TUSCALOOSA _ It actually did rain Saturday afternoon at Bryant-Denny Stadium.
Not so much in terms of weather, although ominous storm clouds threatened to unload and came through only before and after Bryant-Denny Stadium was filled (at least officially).
It did, though, in the football sense with the University of Alabama's game against North Texas the equivalent of a deluge. The No 4 Crimson Tide was relentless in pounding out a one-sided 53-7 victory, trying the mark for the most lopsided win since Nick Saban's first game here in 2007 (Western Carolina 52-6).
"Our goal was to dominate for sixty minutes," said junior quarterback Greg McElroy, who completed 13 of 15 passes for 176 yards, two touchdowns and no interceptions, and in the process tied the school record for best completion percentage in a single game with a minimum of 10 completions (86.7 percent, Walter Lewis, 1983 vs. Ole Miss, and Danny Woodson, 1991 vs. Vanderbilt).
Physically, the game was no contest, especially with the Mean Green missing both quarterback Riley Dodge and left tackle Victor Gill due to shoulder injuries, and head coach Todd Dodge set modest goals of no turnovers, no sacks and no injuries. In that aspect alone, North Texas (1-2) was successful.
Alabama's three-pronged backfield of sophomore Mark Ingram, freshman Trent Richardson and junior Terry Grant combined for 257 rushing yards on 38 carries, and McElroy got into the act a bit by running in one of the Tide's five rushing touchdowns.
"It's a real good feeling when all the backs have success like that in a game," said Ingram, who went over the 1,000-yard mark in career rushing (1,025) and hasn't fumbled in 187 carries.
The Tide poured it on just as effectively in the air with 11 different players catching passes and backup redshirt freshman quarterback Star Jackson seeing his first extended action -- not only with the numerous other reserves who got into the game, but he ran the two-minute offense just before halftime with the first unit.
"I think that goes a long way for his confidence and his management of the game," said McElroy, who since his string of nine attempts without a completion against Virginia Tech has gone 44-for-57 (77.2 percent) for 598 yards, with four touchdowns and no interceptions.
He also answered the one concern from last week, when his 14 straight completions set a Tide record even though none of his three third-down passes during the streak moved the markers. Alabama converted 10 of 14 third-down opportunities Saturday, including Ingram turning a short catch into a 29-yard touchdown.
McElroy's first touchdown pass came in the first quarter, when sophomore Marquis Maze got a step on safety Ira Smith and caught the ball in-step for the 34-yard score and early 14-0 lead.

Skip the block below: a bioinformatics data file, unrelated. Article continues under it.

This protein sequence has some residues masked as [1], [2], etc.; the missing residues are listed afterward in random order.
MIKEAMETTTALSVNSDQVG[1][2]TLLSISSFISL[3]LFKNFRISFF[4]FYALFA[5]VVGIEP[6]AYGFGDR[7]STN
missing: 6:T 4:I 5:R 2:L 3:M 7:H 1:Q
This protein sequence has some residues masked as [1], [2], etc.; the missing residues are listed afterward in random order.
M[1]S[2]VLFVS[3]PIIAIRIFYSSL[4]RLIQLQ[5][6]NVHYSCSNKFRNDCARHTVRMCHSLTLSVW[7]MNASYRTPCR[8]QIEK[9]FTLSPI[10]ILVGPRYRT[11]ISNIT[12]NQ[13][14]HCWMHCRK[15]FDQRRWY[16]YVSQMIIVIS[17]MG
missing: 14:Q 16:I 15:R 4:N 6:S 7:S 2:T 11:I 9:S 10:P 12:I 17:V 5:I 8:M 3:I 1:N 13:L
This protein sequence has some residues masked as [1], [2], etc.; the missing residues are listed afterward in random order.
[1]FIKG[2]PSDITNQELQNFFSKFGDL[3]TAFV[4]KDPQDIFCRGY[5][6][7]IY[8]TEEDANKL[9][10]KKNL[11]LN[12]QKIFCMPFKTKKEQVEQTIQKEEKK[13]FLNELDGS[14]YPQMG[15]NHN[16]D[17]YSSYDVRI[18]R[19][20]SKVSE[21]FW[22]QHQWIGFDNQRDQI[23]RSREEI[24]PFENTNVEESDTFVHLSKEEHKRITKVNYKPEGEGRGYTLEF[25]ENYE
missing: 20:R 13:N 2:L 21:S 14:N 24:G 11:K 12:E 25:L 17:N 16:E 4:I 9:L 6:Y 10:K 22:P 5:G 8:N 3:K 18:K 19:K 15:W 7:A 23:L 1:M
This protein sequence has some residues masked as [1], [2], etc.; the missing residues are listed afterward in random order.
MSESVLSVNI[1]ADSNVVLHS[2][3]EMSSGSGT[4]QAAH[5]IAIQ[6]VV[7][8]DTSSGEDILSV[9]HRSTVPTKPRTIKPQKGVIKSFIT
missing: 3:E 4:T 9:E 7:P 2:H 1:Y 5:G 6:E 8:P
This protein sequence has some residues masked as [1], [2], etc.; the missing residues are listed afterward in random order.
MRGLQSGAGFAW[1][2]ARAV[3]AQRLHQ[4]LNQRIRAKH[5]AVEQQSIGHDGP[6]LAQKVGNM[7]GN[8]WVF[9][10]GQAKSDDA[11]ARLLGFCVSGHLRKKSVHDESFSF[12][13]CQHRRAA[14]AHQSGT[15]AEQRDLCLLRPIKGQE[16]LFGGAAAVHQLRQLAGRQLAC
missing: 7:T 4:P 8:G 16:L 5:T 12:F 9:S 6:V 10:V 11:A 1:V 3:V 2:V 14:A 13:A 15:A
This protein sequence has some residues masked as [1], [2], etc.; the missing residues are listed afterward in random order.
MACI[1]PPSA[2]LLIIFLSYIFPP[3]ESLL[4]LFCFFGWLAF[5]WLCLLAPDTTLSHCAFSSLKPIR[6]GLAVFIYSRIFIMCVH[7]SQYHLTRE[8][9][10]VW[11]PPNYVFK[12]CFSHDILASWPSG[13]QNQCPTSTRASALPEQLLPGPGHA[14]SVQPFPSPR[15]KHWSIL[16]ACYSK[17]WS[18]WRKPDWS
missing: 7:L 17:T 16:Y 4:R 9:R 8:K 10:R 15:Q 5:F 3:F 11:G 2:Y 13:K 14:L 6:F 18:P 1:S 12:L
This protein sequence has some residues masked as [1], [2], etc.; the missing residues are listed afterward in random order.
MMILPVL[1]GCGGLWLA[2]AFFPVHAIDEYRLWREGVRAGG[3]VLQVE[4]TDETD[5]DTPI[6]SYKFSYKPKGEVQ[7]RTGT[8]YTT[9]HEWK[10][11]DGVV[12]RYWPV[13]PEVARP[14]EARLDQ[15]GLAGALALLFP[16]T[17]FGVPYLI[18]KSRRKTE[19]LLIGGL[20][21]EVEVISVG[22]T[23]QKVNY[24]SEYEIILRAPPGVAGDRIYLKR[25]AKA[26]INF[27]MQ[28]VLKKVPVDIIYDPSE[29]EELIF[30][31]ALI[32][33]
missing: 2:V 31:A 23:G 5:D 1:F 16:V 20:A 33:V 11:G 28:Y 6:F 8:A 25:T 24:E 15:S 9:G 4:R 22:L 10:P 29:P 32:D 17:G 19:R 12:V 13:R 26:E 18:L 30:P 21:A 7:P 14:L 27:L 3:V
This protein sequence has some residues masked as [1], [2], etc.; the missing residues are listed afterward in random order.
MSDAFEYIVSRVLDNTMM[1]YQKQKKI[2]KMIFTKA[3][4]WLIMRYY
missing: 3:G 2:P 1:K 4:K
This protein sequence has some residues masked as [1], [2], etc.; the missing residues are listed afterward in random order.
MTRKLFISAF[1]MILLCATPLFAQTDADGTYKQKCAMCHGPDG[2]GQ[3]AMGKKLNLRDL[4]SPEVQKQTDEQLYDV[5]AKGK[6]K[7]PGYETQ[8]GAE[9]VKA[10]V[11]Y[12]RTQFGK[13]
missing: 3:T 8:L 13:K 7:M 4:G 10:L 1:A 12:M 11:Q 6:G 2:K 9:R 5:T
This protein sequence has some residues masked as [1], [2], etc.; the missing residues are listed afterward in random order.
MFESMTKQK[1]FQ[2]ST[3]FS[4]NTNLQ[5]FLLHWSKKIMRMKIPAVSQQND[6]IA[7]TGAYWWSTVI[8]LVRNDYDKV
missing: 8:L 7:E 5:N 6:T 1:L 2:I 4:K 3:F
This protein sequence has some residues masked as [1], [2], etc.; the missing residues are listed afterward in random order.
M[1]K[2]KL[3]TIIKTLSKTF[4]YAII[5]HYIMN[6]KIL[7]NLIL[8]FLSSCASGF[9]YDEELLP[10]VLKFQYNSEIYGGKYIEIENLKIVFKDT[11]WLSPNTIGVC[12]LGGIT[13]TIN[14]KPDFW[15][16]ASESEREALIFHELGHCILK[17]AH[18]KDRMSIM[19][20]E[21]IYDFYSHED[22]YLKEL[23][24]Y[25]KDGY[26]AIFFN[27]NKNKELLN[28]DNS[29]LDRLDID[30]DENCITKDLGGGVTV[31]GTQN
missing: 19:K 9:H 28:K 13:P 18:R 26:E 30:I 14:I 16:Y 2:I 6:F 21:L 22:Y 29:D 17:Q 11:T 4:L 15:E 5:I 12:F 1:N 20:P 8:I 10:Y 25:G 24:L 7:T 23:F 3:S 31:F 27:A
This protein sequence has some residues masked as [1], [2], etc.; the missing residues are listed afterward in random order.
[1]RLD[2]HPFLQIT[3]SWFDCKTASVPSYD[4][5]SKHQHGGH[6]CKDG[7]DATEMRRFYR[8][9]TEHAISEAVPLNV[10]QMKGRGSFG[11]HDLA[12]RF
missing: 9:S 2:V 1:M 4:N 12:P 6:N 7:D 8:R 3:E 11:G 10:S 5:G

"Any time you have guys like we have on the outside, working one-on-one, with a solid running game, we can use that to our advantage," McElroy said.
The defense was just as imposing, and balanced, with reserve linebacker Chris Jordan leading the team with six tackles. With senior nose guard Terrence Cody leading the effort up the middle with five tackles, the Mean Green averaged just 2.3 yards per carry, and 3.8 per play. The one major gaffe was blown coverage by the second unit, resulting in a 34-yard touchdown reception by sophomore running back Lance Dunbar late in the third quarter.
"Dominate," Cody said.
Even special teams were mostly a mismatch, minus two blown extra-point attempts and a kickoff coverage breakdown that was nullified by a North Texas penalty. When the Mean Green kicked to him, senior Javier Arenas proved to be just as elusive as the running backs, with a 49-yard kick return to go with four punt returns for 90 yards (22.5 average).
"The most important thing was consistency," Arenas said. "I think we did some good things. Obviously we didn't do some things as well.
"For instance, me, when I dropped that ball back there (on an early return), there was no other effect, just me not focusing on the ball. It forced me to play better throughout the rest of the game."
The offense had a similar fate, with McElroy looking downfield, getting caught from the blind side and losing the ball, a play that was reviewed but not overturned.
"It kind of shook me up a little bit, nothing too traumatic," McElroy said. "I think I was the only guy who realized it was a fumble so I tried to get on it."
Of course, he went on help lead a 523-yard performance, and Alabama was seven-for-seven in the red zone even though the Jackson-led offense did have to settle for a couple of field goals. That was the real benefit of Saturday, all the players who grew a little more accustomed to their roles, starters and reserves alike, just before the start of the Southeastern Conference schedule next Saturday against Arkansas.
"In my opinion I started out shaky," said sophomore safety Mark Barron, who made five tackles and broke up two passes. "Sometimes I didn't get the call, I didn't know the signals as I should have, but now I'm getting a little more into it. I'm just getting more comfortable."
In that respect, Alabama (3-0) didn't rain Saturday. It reigned.
"Until today, I wondered, was this team really going to fulfill its full potential?" Coach Nick Saban said. "Are they going to be responsible for their potential? I wasn't just pleased with the lack of consistency we played with in the first two games. We played really well at times and at other times we didn't, but I feel like we were much more solid today and we made some improvement."